It's weird that they're this Disneyfied attraction. They're unusual. They're living apart from the world. They dress differently. You have these ideals and you're actually attempting to live them out. People are curious about it.

Dave: There's a scene where Nomi and a shopkeeper only half-jokingly consider whether cooling yourself with an electric fan in the summertime is a sin of vanity. Do you recall any particularly bizarre regulations from your own childhood?

Toews: The whole idea of a soft-topped car was considered frivolous, vain, and worldly. Or having harvest gold appliances—because I was a kid in the seventies, that's where my references come from. Also avocado green. If you were serious about your religion, you would have a white fridge.

Of course it was absurd and funny. I come from a reasonably liberal, tolerant home; the community at large was different, but a lot of Mennonites make fun of it all the time. There are many degrees of being a Mennonite. It's not unlike being Jewish in terms of being a secular Jew or an orthodox Jew. There are many different shades of conservatism within the Mennonite faith.

Dave: Your parents both went to graduate school.

Toews: They were better educated than I am. They both got their Masters degrees.

Dave: And yet you only remember going to one movie as a child.

Toews: The Swiss Family Robinson. I think I used that one in the book, too.

See, my family was quite tolerant, but we belonged to the most conservative congregation in town. There was this weird disparity. We weren't really supposed to go to that theater because we weren't supposed to be seen there. It wouldn't look good, so it was a big deal.

My best friend at the time was able to go, so I desperately wanted to go also. Finally my mom just said, "Fine, go," understanding, of course, that this was ridiculous. The Swiss Family Robinson!

You could say it magically changed my life. I have a degree in film studies. Movies are as important to me as books. I love them. I would see three movies a day if I could.

Dave: It must have been odd to study film alongside people who grew up with movies.

Toews: They could talk about all the classics that I had to learn about in school and on my own.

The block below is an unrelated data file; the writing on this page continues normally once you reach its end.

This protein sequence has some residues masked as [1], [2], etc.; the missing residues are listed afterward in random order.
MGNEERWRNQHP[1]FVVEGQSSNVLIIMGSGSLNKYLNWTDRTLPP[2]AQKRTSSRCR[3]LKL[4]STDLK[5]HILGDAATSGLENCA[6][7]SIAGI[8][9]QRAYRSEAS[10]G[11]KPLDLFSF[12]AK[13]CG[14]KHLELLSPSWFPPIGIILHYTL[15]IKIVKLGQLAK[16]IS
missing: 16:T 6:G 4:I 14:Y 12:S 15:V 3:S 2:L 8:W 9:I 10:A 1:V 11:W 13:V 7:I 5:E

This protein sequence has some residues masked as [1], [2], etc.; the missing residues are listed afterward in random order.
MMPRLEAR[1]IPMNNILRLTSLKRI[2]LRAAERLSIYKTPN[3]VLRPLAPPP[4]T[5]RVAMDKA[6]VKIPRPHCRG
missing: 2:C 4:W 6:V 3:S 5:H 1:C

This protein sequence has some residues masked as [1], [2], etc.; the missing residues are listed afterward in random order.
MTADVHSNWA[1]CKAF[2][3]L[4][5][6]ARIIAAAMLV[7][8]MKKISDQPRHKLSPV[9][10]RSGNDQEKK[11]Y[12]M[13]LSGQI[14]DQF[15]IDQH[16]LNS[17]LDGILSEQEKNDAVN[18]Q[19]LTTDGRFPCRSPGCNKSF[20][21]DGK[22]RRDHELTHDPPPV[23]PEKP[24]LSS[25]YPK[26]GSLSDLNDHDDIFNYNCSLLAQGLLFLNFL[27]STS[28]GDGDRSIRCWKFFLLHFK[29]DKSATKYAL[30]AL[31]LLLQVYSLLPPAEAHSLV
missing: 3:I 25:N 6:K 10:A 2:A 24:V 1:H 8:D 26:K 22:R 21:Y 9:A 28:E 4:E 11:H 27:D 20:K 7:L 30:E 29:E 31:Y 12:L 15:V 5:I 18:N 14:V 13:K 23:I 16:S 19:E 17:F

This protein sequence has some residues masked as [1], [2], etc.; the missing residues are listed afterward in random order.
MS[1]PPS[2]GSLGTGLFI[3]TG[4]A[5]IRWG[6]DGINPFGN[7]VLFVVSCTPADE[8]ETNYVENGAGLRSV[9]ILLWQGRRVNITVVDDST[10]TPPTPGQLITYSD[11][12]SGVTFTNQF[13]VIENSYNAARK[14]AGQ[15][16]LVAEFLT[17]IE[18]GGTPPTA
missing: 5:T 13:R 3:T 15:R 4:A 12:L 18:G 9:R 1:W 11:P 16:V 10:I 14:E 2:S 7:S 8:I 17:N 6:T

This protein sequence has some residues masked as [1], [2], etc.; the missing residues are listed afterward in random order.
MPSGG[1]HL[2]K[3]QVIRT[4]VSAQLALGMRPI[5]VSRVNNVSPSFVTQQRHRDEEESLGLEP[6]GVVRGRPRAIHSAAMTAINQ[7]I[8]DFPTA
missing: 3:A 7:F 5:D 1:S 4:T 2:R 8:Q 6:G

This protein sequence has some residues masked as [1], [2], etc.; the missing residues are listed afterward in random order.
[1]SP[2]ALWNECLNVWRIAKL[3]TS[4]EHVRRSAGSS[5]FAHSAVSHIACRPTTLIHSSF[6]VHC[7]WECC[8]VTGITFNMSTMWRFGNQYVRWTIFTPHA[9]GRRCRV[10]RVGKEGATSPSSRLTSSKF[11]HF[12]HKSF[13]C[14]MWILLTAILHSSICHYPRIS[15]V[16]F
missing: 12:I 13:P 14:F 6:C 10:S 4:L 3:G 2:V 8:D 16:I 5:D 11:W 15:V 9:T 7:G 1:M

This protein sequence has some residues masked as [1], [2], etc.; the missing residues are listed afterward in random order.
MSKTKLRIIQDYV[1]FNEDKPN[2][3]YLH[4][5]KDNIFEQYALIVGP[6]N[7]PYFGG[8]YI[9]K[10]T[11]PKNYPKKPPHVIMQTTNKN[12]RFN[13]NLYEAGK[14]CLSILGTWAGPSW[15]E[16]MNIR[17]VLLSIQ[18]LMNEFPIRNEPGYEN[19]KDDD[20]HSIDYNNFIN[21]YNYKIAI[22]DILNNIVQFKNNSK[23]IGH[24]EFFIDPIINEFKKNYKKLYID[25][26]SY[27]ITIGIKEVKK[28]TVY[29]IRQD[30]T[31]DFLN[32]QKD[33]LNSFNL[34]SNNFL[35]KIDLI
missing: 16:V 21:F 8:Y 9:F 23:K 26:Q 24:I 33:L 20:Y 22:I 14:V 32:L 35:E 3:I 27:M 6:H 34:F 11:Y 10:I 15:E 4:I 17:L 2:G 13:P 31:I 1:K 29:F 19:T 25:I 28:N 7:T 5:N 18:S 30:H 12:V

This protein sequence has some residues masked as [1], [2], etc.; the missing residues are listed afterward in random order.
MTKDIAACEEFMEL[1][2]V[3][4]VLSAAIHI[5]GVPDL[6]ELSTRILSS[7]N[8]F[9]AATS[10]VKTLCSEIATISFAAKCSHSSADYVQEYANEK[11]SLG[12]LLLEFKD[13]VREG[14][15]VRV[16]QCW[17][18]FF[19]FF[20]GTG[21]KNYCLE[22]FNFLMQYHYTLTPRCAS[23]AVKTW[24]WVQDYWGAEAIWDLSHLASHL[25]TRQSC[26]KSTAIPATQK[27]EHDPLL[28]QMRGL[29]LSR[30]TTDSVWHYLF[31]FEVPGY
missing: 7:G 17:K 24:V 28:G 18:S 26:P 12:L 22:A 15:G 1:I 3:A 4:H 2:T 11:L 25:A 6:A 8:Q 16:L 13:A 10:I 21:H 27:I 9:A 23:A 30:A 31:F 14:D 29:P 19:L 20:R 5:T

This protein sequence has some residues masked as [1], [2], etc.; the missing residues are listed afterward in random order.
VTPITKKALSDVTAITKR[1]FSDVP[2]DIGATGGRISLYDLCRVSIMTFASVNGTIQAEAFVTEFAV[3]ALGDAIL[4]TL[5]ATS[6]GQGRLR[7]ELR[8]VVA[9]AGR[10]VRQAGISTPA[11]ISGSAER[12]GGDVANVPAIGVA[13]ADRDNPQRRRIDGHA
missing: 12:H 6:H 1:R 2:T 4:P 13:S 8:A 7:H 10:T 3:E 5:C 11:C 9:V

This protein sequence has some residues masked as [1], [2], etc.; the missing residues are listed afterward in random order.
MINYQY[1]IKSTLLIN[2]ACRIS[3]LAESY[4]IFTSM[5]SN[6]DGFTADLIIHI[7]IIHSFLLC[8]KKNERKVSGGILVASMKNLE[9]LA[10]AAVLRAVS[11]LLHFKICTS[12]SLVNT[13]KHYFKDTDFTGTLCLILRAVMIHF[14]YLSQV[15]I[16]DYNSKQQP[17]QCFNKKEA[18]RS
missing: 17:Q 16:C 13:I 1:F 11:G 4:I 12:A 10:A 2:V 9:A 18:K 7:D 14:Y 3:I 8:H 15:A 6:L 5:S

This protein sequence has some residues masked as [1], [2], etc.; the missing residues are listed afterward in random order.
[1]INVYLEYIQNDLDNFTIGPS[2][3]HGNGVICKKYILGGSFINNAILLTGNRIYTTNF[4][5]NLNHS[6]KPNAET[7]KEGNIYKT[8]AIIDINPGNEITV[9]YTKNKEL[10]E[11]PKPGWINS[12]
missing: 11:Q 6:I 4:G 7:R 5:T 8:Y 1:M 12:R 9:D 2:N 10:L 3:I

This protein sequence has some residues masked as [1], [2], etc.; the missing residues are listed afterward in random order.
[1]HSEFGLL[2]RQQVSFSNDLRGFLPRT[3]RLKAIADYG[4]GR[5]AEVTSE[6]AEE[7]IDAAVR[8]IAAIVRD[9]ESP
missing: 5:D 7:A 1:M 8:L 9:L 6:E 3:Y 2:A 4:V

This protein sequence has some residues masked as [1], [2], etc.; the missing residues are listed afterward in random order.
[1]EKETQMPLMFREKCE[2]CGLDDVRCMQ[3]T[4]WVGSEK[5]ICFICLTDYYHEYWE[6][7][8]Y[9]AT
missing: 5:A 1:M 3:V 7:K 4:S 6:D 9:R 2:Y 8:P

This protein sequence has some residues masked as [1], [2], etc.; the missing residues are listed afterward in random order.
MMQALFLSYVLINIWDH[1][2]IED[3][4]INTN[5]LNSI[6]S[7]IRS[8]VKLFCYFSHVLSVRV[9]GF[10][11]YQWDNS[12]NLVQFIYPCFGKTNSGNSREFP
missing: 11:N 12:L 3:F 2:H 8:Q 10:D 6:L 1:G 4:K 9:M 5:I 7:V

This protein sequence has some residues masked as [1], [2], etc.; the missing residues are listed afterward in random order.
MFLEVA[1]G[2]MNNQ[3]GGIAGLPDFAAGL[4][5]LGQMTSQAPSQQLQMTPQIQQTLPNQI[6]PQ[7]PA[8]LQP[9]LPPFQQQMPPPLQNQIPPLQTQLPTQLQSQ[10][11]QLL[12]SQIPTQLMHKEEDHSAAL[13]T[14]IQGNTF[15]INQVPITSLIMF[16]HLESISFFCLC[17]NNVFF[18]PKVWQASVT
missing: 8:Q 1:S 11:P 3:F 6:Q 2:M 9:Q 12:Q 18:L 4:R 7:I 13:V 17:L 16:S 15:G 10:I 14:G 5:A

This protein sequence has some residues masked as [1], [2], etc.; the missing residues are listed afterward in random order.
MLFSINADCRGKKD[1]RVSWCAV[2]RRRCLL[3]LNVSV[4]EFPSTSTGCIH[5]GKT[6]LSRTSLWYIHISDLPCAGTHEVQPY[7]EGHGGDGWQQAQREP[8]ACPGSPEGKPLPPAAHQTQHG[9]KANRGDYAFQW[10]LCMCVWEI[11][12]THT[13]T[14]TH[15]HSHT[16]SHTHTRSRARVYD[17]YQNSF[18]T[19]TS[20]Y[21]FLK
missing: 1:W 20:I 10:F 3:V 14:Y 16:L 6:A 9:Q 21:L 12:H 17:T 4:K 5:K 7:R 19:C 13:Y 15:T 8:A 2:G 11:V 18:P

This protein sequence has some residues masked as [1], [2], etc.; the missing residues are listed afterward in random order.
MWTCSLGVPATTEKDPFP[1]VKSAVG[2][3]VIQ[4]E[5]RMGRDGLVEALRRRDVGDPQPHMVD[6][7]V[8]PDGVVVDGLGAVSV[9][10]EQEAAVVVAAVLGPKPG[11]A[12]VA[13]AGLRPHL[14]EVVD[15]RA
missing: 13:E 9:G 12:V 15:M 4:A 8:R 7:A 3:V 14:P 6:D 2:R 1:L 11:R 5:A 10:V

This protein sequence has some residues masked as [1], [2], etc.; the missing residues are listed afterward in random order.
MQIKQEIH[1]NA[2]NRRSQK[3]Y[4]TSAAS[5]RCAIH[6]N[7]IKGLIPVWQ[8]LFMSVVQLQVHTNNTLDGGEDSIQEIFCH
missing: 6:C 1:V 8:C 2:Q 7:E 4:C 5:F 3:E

I think that whole idea of restricting things from your children and every last thing being a sin...it seems counterproductive. Those of us who were rebellious —and it wasn't any huge rebellion we were going through; it was pretty typical—but you go overboard. Not that getting a degree in film studies is going overboard, but you tend to strike out against those strictures.

Dave: The book is very funny, but I would hesitate to call it a comic novel. You've stitched the humor in so thoroughly, almost as if to call as little attention to it as possible. Were you consciously trying to maintain a balance?

Toews: I had an idea of Nomi's voice. This sounds so banal and cliché, but I wanted it to be as funny as it could possibly be and as sad as it could possibly be at the same time.

If the humor seems embedded in a sadder context it's because I wanted them to go hand-in-hand. I didn't want it to be slapstick. That's my favorite kind of writing, the stuff that I like to read.

I wanted it to be of the time and place, of her state of mind. She's quite depressed, and her humor would take that on. It would be informed by a real despair.

Dave: Despair, but not irony. It's not the detached sort of irony that's more common in fiction today.

Toews: It's interesting that you mention that because some people say that it's steeped in irony. But I agree with you. That certainly wasn't what I was intending. Nomi calls it as she sees it.

Dave: If her sister had written the book, the tone would probably be more ironic. Tash is too pissed off and too disrespectful of the community. She considers herself outside of it, whereas Nomi doesn't quite yet.